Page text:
CPTV soon expanded to a full schedule, and ratings have been so strong the station paid $1 million to renew its rights. A recent Huskies game fell just a few rating points shy of NBC's Vancouver Olympics coverage in Connecticut that day.
"That's an incredible amount of exposure," Packer said. "It's like no other university that I know of."
Auriemma has taken full advantage.
Brash and talkative, he is the kind of coach who continues joking with reporters even after team officials whisper in his ear that practice has begun without him.
He takes particular glee in needling his rival, Summitt, keeping their feud alive by referring to her age and calling her program "The Evil Empire."
His players know they are expected to help him promote the sport and the team, always cordial, making time for reporters and fans.
"We're a small community, so we get to know people," said Betsy Paterson, the mayor of Mansfield, a town that encompasses the village of Storrs. "The players are such a clean-cut group of women."
But there's a twist: UConn students -- like those on most campuses -- still favor the men's program.
When the women defeated Temple last week, a campus hangout called Huskies -- which bills itself as "Home of the UConn Huskies" -- closed early. A nearby bar had its televisions tuned to other sports.
Asked about the women's game, a bartender replied: "Are they playing right now?"
Earlier this season, during a walk-through, one of the UConn players cut through the lane holding up the wrong hand to call for a pass. The coaches went ballistic.
"You'd have thought she violated a cardinal rule," recalled Doris Burke, a former college player who now works as an ESPN commentator. "If you want to know why Connecticut is so good, that's why."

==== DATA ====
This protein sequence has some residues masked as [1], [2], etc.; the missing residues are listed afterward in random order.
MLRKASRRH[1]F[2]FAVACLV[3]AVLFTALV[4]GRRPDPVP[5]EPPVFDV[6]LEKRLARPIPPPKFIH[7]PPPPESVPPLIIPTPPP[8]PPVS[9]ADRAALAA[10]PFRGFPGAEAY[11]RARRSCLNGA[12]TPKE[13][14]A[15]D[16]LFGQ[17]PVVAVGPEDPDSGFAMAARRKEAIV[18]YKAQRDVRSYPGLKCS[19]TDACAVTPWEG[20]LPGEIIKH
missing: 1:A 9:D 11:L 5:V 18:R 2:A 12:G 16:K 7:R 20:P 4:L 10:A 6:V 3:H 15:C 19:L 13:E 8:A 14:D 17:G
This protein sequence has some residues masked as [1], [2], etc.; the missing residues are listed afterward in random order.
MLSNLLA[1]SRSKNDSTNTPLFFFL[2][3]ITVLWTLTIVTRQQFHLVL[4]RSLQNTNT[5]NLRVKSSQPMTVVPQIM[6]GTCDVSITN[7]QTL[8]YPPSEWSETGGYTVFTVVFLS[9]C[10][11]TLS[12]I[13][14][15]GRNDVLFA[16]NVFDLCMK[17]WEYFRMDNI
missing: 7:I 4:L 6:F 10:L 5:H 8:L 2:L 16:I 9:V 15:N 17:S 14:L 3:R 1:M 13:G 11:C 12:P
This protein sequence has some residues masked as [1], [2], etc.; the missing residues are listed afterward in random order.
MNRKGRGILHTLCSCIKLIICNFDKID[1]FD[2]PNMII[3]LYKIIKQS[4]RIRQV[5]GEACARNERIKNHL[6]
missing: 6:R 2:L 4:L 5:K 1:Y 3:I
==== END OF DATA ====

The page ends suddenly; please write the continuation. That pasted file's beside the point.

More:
Are the Huskies good enough to be considered America's most dominant team? "They're making a case for consideration," Burke said.
But their success raises another question: Are all those blowout victories hurting a women's game that must fight for respect and attention?
Even Packer, who admires their style, concedes: "To be quite honest with you, because so many of the teams they play have no opportunity to be competitive, I don't watch many of their games."
Auriemma offers a different perspective. He talks about Microsoft's dominance of the computer software market.
"Eventually, other people have to catch up," he says. "You either compete or get out, so everyone will compete."
The UConn coaches and players like to think their program has excelled because, to them, it's about more than winning. They're chasing perfection.
"We love the game, we value the game," Moore said. "We show that every day in how hard we work."
And she thinks people appreciate their effort.
The sort of people who watch basketball on public television. The sort of people who would pull their cars to the side of the road and cheer for a passing bus.